By Rachael Grealish
Conservative MPs and local leaders, from constituencies across Britain which have a strong industrial heritage, have spoken out against attempts to block the approval of a new coking coal mine in West Cumbria.
The letter has been signed by 47 Parliamentarians, alongside local leaders Cllr Mike Johnson, Deputy Leader Allerdale Borough Council, Mayor Starkie, Elected Mayor, Copeland Borough Council and Ben Houchen, Elected Mayor, Tees Valley and has been sent to Stewart Young the Labour leader of Cumbria County Council – the local authority that has already approved planning for the West Cumbria Mine three times.
Recently Cumbria County Council put plans for the mine on hold after ‘new information’ came to light, it was said.
This has been backed by Senior Labour politicians such as the Shadow Business Secretary Ed Milliband, and Shadow Chancellor Anneliese Dodds.
Northern Research Group has also backed the new coal mine in Whitehaven, accusing Labour’s Shadow Chancellor Anneliese Dodds and Shadow Busines Secretary Ed Milliband of ‘Turning their Backs on Northern Communities’
Mark Jenkinson, MP for Workington, said: “Labour claims to represent working class people. What they are really doing over the mine is playing politics with ordinary people’s lives. This stance is putting much needed future jobs and investment at risk.
“I am incredibly disappointed by Cumbria County Council’s short- sighted and eleventh- hour decision to consider the application for Woodhouse Colliery for a fourth time. I am equally disappointed by senior Labour politicians wading into what should be a local and apolitical planning issue for Cumbria.”
Trudy Harrison, MP for Copeland said: “As the requirement for steel and dependence on coking coal continues, it makes no sense to turn a blind eye and offshore our emissions whilst turning away £165 million of inward investment.
“West Cumbria Mine will be a world leading, low emission, environmentally conscious development in a world where the transition from fossil fuel dependency to clean energy generation is wholly reliant on steel, for the long- term.”
West Cumbria’s mine falls within the Government agendas for net zero by 2050 and levelling up; with the ten-point-plan for a Green Industrial Revolution and the aim to upskill our workforce to strengthen regional and local economies.
Mike Starkie, the Elected Mayor for Copeland, has been incredibly vocal of his support of the mine and disappointment of the County Council putting plans on hold.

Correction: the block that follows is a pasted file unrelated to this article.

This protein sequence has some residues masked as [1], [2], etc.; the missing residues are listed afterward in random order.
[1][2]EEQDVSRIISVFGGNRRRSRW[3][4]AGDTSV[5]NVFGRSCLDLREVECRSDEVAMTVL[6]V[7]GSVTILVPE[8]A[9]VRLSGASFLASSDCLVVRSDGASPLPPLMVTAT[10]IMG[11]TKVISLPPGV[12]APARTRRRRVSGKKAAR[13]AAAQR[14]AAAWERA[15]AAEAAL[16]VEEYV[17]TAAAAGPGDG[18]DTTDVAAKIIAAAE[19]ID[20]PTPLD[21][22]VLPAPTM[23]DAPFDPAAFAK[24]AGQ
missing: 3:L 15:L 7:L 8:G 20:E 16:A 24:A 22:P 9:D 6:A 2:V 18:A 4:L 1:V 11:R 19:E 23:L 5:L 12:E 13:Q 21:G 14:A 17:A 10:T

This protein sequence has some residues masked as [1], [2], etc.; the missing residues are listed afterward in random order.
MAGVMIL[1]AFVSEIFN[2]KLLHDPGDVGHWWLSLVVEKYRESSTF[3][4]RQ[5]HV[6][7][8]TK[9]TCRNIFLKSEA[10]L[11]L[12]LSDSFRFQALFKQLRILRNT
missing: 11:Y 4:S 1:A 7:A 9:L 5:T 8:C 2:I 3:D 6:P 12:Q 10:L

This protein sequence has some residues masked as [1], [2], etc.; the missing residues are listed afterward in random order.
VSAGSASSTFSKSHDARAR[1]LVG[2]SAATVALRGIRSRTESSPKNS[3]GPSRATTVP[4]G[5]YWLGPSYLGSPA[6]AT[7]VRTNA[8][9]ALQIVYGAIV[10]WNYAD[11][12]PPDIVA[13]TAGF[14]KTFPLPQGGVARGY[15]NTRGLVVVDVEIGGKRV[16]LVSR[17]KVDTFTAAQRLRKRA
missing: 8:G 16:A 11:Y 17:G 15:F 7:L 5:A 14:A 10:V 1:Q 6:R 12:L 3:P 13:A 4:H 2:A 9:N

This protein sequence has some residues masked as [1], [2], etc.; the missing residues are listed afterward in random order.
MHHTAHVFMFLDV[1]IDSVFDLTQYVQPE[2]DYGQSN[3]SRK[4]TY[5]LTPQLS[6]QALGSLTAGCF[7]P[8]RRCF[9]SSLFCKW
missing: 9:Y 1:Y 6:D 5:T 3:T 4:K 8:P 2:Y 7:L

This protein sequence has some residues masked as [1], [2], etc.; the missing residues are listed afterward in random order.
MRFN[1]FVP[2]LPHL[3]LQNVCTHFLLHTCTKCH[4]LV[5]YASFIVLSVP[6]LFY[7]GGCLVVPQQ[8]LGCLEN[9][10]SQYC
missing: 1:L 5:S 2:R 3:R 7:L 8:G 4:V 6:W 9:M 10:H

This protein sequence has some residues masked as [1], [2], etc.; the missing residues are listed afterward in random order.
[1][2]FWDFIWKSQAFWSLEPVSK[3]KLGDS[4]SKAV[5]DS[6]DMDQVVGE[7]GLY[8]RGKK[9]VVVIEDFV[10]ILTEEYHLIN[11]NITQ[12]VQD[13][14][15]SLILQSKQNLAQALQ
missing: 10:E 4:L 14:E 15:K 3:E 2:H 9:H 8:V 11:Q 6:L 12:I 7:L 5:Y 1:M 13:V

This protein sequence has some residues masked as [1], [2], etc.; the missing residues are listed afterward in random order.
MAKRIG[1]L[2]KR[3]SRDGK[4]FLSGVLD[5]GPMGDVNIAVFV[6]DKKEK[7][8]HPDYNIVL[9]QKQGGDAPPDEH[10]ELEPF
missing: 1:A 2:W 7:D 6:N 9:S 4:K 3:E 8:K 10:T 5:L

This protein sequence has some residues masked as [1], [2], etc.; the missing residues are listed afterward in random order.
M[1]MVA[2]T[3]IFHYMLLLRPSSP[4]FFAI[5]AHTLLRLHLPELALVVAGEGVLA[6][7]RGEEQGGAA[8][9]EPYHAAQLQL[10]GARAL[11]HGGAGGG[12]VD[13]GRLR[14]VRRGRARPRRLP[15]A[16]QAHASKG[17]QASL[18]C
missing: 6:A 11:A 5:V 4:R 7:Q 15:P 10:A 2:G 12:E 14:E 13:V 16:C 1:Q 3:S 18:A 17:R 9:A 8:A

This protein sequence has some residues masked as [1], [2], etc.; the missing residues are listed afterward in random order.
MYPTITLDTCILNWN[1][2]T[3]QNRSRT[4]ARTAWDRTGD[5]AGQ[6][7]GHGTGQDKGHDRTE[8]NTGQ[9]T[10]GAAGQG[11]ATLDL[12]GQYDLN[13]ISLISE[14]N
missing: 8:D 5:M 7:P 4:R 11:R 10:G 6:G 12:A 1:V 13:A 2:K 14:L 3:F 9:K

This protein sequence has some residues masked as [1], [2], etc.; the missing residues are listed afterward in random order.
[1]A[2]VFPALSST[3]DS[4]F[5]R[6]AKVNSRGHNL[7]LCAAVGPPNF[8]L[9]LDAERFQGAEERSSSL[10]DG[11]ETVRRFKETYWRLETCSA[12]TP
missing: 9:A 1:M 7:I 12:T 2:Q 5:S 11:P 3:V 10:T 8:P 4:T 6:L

He said: “Last week Cumbria County Council should have issued the relevant permits in line with the planning decision to West Cumbria Mining.
“It is shocking that instead of doing just that they have sent it back to the planning panel to reconsider for a fourth time. Sadly this is typical of a council that has weak leadership and contributed so little to the development and growth of the local economy.”
The elected mayor went on to say the County Council is ‘not fit for purpose’ and their ‘demise’ cannot come ‘a moment too soon’.
“I have stated on numerous occasions Cumbria County Council are not fit for purpose and this decision to delay and put at risk huge investment and jobs into our local economy is just another example of how poor they are,” he continued, “Local Government Reform and the demise of Cumbria County Council will not come a moment too soon.”
Simon Fell, MP for Barrow & Furness and John Stevenson, MP for Carlisle also commented in support of the mine.
Fell said: “Steel underpins every single renewable technology that we need to employ to hit our Net Zero target and we cannot make that steel without coking coal.
“The choice we face is whether to offshore the carbon debt of mining coking coal to countries like Russia and accept the huge environmental and humanitarian cost of doing so, or to allow this mine to proceed and wrap our own high environmental standards around it. We simply can’t pretend that this is all someone else’s problem, and pat ourselves on the back for hitting Net Zero 2050 while outsourcing the problem elsewhere.”
John Stevenson added: “This is a significant investment which will make a substantial difference to the local cumbrian economy and the lives of many individuals and families who live there.
“As has been said many times this is coking coal used for a particular purpose which would otherwise have to be imported with all the implications for carbon targets. There are therefore a variety of benefits to home mining that can fit in with our carbon commitments.”
Cumbria County Council has been contacted with a request to respond.